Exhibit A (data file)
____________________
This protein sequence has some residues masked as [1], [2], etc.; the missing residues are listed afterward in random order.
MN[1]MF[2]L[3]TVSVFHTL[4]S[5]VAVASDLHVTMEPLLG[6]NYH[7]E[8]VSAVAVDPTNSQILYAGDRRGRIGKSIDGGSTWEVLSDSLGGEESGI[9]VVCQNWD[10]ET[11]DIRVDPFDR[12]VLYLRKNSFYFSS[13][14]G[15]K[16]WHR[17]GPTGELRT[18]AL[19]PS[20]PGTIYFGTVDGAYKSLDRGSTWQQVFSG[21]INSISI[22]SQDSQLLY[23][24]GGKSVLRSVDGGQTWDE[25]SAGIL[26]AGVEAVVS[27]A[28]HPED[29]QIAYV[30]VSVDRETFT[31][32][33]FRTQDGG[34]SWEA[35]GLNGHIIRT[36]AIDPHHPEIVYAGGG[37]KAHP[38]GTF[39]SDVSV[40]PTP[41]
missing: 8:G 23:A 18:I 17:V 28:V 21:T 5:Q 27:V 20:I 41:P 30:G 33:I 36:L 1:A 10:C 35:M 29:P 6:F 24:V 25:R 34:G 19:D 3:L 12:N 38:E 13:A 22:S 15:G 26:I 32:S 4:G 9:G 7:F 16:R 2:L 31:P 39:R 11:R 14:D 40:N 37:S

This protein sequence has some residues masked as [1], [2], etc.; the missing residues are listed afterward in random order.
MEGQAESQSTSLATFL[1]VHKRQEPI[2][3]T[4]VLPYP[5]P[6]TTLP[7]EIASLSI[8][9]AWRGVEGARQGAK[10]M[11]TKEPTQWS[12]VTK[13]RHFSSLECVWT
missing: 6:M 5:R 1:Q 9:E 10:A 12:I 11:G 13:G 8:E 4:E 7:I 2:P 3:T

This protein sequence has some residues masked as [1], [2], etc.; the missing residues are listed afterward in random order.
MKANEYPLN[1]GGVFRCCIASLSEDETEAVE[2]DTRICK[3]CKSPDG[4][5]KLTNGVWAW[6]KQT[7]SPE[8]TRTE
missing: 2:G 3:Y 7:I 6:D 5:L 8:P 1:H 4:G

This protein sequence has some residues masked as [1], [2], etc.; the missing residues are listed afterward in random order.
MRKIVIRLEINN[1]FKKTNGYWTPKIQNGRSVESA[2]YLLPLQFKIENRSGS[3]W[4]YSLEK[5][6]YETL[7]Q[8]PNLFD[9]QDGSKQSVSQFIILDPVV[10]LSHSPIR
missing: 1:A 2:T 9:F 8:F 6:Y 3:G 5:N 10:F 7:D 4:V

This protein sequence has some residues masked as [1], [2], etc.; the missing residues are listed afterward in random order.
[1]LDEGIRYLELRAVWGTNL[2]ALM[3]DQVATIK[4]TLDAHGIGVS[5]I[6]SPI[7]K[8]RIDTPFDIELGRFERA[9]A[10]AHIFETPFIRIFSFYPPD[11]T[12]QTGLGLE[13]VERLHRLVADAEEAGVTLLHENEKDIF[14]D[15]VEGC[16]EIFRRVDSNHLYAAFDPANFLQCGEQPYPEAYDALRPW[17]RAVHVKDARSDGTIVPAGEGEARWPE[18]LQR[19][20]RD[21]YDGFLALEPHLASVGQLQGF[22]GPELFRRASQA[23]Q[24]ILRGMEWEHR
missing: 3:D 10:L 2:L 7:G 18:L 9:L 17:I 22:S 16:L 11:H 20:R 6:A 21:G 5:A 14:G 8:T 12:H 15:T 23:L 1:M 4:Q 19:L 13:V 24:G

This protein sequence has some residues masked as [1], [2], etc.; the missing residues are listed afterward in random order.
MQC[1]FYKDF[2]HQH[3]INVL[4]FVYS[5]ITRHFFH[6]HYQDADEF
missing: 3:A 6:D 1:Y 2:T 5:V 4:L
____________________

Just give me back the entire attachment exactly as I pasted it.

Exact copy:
This protein sequence has some residues masked as [1], [2], etc.; the missing residues are listed afterward in random order.
MN[1]MF[2]L[3]TVSVFHTL[4]S[5]VAVASDLHVTMEPLLG[6]NYH[7]E[8]VSAVAVDPTNSQILYAGDRRGRIGKSIDGGSTWEVLSDSLGGEESGI[9]VVCQNWD[10]ET[11]DIRVDPFDR[12]VLYLRKNSFYFSS[13][14]G[15]K[16]WHR[17]GPTGELRT[18]AL[19]PS[20]PGTIYFGTVDGAYKSLDRGSTWQQVFSG[21]INSISI[22]SQDSQLLY[23][24]GGKSVLRSVDGGQTWDE[25]SAGIL[26]AGVEAVVS[27]A[28]HPED[29]QIAYV[30]VSVDRETFT[31][32][33]FRTQDGG[34]SWEA[35]GLNGHIIRT[36]AIDPHHPEIVYAGGG[37]KAHP[38]GTF[39]SDVSV[40]PTP[41]
missing: 8:G 23:A 18:I 17:V 28:V 21:T 5:Q 27:V 20:I 41:P 30:G 33:I 36:L 1:A 10:C 35:M 29:P 6:F 24:V 25:R 34:G 19:D 3:L 12:N 38:E 13:A 22:S 15:G 26:I 32:S 4:G 9:G 7:F 16:R 2:L 31:P 39:R 11:R 14:D 40:N 37:S

This protein sequence has some residues masked as [1], [2], etc.; the missing residues are listed afterward in random order.
MEGQAESQSTSLATFL[1]VHKRQEPI[2][3]T[4]VLPYP[5]P[6]TTLP[7]EIASLSI[8][9]AWRGVEGARQGAK[10]M[11]TKEPTQWS[12]VTK[13]RHFSSLECVWT
missing: 6:M 5:R 1:Q 9:E 10:A 12:I 11:G 13:G 8:E 4:E 7:I 2:P 3:T

This protein sequence has some residues masked as [1], [2], etc.; the missing residues are listed afterward in random order.
MKANEYPLN[1]GGVFRCCIASLSEDETEAVE[2]DTRICK[3]CKSPDG[4][5]KLTNGVWAW[6]KQT[7]SPE[8]TRTE
missing: 2:G 3:Y 7:I 6:D 5:L 8:P 1:H 4:G

This protein sequence has some residues masked as [1], [2], etc.; the missing residues are listed afterward in random order.
MRKIVIRLEINN[1]FKKTNGYWTPKIQNGRSVESA[2]YLLPLQFKIENRSGS[3]W[4]YSLEK[5][6]YETL[7]Q[8]PNLFD[9]QDGSKQSVSQFIILDPVV[10]LSHSPIR
missing: 1:A 2:T 9:F 8:F 6:Y 3:G 5:N 10:F 7:D 4:V

This protein sequence has some residues masked as [1], [2], etc.; the missing residues are listed afterward in random order.
[1]LDEGIRYLELRAVWGTNL[2]ALM[3]DQVATIK[4]TLDAHGIGVS[5]I[6]SPI[7]K[8]RIDTPFDIELGRFERA[9]A[10]AHIFETPFIRIFSFYPPD[11]T[12]QTGLGLE[13]VERLHRLVADAEEAGVTLLHENEKDIF[14]D[15]VEGC[16]EIFRRVDSNHLYAAFDPANFLQCGEQPYPEAYDALRPW[17]RAVHVKDARSDGTIVPAGEGEARWPE[18]LQR[19][20]RD[21]YDGFLALEPHLASVGQLQGF[22]GPELFRRASQA[23]Q[24]ILRGMEWEHR
missing: 3:D 10:L 2:L 7:G 18:L 9:L 17:I 22:S 16:L 11:H 20:R 6:A 21:G 5:A 14:G 8:T 12:H 15:T 23:L 1:M 4:Q 19:L 13:V 24:G

This protein sequence has some residues masked as [1], [2], etc.; the missing residues are listed afterward in random order.
MQC[1]FYKDF[2]HQH[3]INVL[4]FVYS[5]ITRHFFH[6]HYQDADEF
missing: 3:A 6:D 1:Y 2:T 5:V 4:L